Welker not getting caught up
WR: Fast return is not a big deal
FOXBOROUGH — It might have been surprising to see Wes Welker on the field last week doing drills just four months after ACL surgery, but Welker doesn’t understand what the fuss is about.
The recovering wideout spoke to reporters briefly yesterday after the Patriots’ first of four on-field organized team activities. He spent about 20 minutes stretching, going through agility drills and some position-specific work with teammates before retreating to the Dana-Farber Field House for an hour.
Welker’s appearance in uniform last week created quite the buzz because it was viewed as an incredibly encouraging sign. Estimates for his return to the field had ranged from an optimistic start of the regular season to a more cautious mid-November.
Just don’t expect Welker to feed into the frenzy.
“I didn’t think it’d be that big a deal,’’ he said. “I’ve been pushing it and trying to get ready and get out there with my teammates, get a few reps and try and get better as much as we can.’’
The 29-year-old All-Pro underwent surgery Feb. 2, about a month after suffering a left knee injury in the Patriots’ regular-season finale in Houston. The time allowed his MCL to heal first.
Welker has been repeatedly asked over the last few weeks about when he expects to fully return to practice and games, but he has not given an answer.
Yesterday was no different.
“I want to get back as early as possible, and whenever that is, is when it is,’’ he said when asked if playing in the regular-season opener Sept. 12 is his aim.
“And my goal is just working hard and getting back with my teammates as early as possible.
“I feel good. Just trying to work hard and from day to day just get better. That’s been my plan from the get-go. I’m sticking to that plan. I don’t know what my expectations were. My main goal is just going out, working hard every day and making sure that I get ready and push myself every day and get back as early as possible.’’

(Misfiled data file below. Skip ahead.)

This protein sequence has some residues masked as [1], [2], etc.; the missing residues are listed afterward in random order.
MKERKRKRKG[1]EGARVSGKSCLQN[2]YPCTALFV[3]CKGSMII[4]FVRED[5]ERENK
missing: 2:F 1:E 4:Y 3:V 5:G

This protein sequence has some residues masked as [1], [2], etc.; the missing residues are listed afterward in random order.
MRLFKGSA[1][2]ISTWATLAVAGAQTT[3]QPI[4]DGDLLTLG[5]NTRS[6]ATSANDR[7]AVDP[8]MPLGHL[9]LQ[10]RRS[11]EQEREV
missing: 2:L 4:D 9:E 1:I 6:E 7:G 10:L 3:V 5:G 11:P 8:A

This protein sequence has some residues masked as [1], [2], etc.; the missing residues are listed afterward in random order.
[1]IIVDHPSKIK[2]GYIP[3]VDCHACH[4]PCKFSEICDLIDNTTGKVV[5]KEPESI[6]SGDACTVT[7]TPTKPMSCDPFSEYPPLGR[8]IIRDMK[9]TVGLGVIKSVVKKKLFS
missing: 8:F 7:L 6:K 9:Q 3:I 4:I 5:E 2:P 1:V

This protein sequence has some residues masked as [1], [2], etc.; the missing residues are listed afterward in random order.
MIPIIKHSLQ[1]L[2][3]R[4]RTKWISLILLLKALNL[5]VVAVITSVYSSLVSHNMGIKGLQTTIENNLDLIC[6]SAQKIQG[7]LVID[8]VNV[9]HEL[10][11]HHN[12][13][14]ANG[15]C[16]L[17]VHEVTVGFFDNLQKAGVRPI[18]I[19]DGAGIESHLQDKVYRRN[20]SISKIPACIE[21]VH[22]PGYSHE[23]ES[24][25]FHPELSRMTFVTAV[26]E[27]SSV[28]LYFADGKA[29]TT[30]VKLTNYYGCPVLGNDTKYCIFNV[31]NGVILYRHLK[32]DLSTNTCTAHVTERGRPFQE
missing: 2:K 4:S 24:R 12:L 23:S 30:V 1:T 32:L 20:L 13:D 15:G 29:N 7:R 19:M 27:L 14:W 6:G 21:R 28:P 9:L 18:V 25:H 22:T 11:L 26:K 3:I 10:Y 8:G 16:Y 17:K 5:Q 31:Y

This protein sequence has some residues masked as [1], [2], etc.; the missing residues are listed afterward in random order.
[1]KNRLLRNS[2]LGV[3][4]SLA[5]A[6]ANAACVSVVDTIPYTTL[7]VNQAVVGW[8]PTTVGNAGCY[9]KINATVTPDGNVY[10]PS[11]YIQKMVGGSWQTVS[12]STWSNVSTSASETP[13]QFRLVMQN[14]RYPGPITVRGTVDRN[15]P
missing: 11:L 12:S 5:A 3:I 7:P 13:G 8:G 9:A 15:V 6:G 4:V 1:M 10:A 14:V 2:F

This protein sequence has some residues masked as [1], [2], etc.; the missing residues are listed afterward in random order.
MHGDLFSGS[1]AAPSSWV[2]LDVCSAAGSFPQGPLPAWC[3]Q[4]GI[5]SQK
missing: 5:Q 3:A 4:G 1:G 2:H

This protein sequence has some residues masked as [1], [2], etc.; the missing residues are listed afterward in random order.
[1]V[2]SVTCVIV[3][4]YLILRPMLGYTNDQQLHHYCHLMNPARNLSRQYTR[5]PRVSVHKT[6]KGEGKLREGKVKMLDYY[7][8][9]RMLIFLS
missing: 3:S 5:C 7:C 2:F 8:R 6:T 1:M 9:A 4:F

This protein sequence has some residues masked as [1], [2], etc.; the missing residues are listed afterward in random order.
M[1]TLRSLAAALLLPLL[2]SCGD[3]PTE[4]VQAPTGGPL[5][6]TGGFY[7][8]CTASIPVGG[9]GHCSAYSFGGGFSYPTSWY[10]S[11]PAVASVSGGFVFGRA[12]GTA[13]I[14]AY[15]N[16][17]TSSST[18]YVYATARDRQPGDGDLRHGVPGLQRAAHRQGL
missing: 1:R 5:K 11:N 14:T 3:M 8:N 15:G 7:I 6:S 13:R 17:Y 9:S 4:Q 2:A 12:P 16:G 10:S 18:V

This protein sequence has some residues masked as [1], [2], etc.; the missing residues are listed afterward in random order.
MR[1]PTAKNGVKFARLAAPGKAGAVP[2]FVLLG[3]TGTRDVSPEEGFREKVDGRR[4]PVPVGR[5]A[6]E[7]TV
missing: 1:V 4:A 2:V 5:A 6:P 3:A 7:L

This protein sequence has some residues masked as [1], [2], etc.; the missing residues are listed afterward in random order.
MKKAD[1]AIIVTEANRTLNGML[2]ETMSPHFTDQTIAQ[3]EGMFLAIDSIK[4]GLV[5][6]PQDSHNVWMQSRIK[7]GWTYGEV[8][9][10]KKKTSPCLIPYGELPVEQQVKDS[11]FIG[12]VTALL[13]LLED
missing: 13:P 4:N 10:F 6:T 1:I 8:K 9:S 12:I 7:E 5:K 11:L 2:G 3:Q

During drills in view of the media, Welker has worn the bulky black knee brace to support his joint. Though yesterday he said he wasn’t sure if he’ll wear it once he’s been cleared to play, a source with knowledge of Welker’s situation told the Globe last week he will not play with the brace.
Though he’s recorded more catches than any NFL player over the last three seasons, Welker wouldn’t put a lot of expectations on himself for this season.
“I visualize myself going out there and helping the team as much as possible,’’ he said. “Whatever that is, is what it is and whatever the coaches want me to do, that’s where I’m going to be. And that’s all I can do right now.’’
Promising young receiver Brandon Tate, whom the Patriots drafted last year while he was rehabbing from ACL surgery, can relate to Welker’s situation. Though he has navigated a similar path, even Tate is surprised at Welker’s progress.
“Yeah, I was. I really was. But anything can happen,’’ said Tate. “He’s going to keep on working hard and I’m going to keep on supporting him as a teammate. It lets me know that Wes is a warrior.’’
For Tate, rehab is about work ethic and how badly the player wants to get back to normal.
That in a nutshell could explain why Welker is surpassing others’ expectations — he has done so his entire football life.
Albert R. Breer of the Globe staff contributed to this report.